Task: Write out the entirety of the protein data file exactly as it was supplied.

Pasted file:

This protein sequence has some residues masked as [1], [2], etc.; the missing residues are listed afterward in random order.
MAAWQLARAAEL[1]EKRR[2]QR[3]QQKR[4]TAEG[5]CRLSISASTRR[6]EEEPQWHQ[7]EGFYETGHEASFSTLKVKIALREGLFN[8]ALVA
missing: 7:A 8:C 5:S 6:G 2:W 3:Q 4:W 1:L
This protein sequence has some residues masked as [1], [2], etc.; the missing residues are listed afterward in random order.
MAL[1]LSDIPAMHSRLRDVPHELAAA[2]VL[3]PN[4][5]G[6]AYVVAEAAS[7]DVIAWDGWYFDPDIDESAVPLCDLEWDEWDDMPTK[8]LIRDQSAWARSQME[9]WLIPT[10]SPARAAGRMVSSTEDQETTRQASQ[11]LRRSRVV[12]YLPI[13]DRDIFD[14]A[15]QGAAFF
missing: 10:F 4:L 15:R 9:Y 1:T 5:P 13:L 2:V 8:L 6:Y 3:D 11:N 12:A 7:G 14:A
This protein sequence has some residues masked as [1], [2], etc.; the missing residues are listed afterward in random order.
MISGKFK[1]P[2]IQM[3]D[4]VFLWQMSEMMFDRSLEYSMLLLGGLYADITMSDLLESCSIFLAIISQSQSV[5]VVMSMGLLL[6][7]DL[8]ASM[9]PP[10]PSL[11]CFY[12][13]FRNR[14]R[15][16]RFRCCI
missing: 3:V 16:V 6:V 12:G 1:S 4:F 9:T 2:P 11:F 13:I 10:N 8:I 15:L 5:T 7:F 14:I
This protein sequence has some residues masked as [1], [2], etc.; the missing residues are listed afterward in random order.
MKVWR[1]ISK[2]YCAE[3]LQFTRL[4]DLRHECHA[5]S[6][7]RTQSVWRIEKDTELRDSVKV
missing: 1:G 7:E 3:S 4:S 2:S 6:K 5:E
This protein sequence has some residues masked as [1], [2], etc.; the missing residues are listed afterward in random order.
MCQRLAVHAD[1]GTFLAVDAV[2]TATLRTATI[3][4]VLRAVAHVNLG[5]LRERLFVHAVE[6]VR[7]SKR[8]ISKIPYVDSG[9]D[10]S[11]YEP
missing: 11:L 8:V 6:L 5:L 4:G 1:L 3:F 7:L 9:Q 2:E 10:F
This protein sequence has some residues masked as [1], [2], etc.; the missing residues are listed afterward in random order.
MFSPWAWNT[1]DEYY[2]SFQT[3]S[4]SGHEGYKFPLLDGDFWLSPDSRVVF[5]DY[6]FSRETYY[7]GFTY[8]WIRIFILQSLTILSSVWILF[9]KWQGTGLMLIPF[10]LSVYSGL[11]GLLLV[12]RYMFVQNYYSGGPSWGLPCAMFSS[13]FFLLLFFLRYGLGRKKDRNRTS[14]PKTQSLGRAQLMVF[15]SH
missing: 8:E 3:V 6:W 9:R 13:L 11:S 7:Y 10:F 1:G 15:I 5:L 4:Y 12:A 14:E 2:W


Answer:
This protein sequence has some residues masked as [1], [2], etc.; the missing residues are listed afterward in random order.
MAAWQLARAAEL[1]EKRR[2]QR[3]QQKR[4]TAEG[5]CRLSISASTRR[6]EEEPQWHQ[7]EGFYETGHEASFSTLKVKIALREGLFN[8]ALVA
missing: 7:A 8:C 5:S 6:G 2:W 3:Q 4:W 1:L
This protein sequence has some residues masked as [1], [2], etc.; the missing residues are listed afterward in random order.
MAL[1]LSDIPAMHSRLRDVPHELAAA[2]VL[3]PN[4][5]G[6]AYVVAEAAS[7]DVIAWDGWYFDPDIDESAVPLCDLEWDEWDDMPTK[8]LIRDQSAWARSQME[9]WLIPT[10]SPARAAGRMVSSTEDQETTRQASQ[11]LRRSRVV[12]YLPI[13]DRDIFD[14]A[15]QGAAFF
missing: 10:F 4:L 15:R 9:Y 1:T 5:P 13:L 2:V 8:L 6:Y 3:D 11:N 12:A 7:G 14:A
This protein sequence has some residues masked as [1], [2], etc.; the missing residues are listed afterward in random order.
MISGKFK[1]P[2]IQM[3]D[4]VFLWQMSEMMFDRSLEYSMLLLGGLYADITMSDLLESCSIFLAIISQSQSV[5]VVMSMGLLL[6][7]DL[8]ASM[9]PP[10]PSL[11]CFY[12][13]FRNR[14]R[15][16]RFRCCI
missing: 3:V 16:V 6:V 12:G 1:S 4:F 9:T 2:P 11:F 13:I 10:N 8:I 15:L 5:T 7:F 14:I
This protein sequence has some residues masked as [1], [2], etc.; the missing residues are listed afterward in random order.
MKVWR[1]ISK[2]YCAE[3]LQFTRL[4]DLRHECHA[5]S[6][7]RTQSVWRIEKDTELRDSVKV
missing: 1:G 7:E 3:S 4:S 2:S 6:K 5:E
This protein sequence has some residues masked as [1], [2], etc.; the missing residues are listed afterward in random order.
MCQRLAVHAD[1]GTFLAVDAV[2]TATLRTATI[3][4]VLRAVAHVNLG[5]LRERLFVHAVE[6]VR[7]SKR[8]ISKIPYVDSG[9]D[10]S[11]YEP
missing: 11:L 8:V 6:L 5:L 4:G 1:L 3:F 7:L 9:Q 2:E 10:F
This protein sequence has some residues masked as [1], [2], etc.; the missing residues are listed afterward in random order.
MFSPWAWNT[1]DEYY[2]SFQT[3]S[4]SGHEGYKFPLLDGDFWLSPDSRVVF[5]DY[6]FSRETYY[7]GFTY[8]WIRIFILQSLTILSSVWILF[9]KWQGTGLMLIPF[10]LSVYSGL[11]GLLLV[12]RYMFVQNYYSGGPSWGLPCAMFSS[13]FFLLLFFLRYGLGRKKDRNRTS[14]PKTQSLGRAQLMVF[15]SH
missing: 8:E 3:V 6:W 9:R 13:L 11:S 7:Y 10:F 1:G 15:I 5:L 4:Y 12:A 14:E 2:W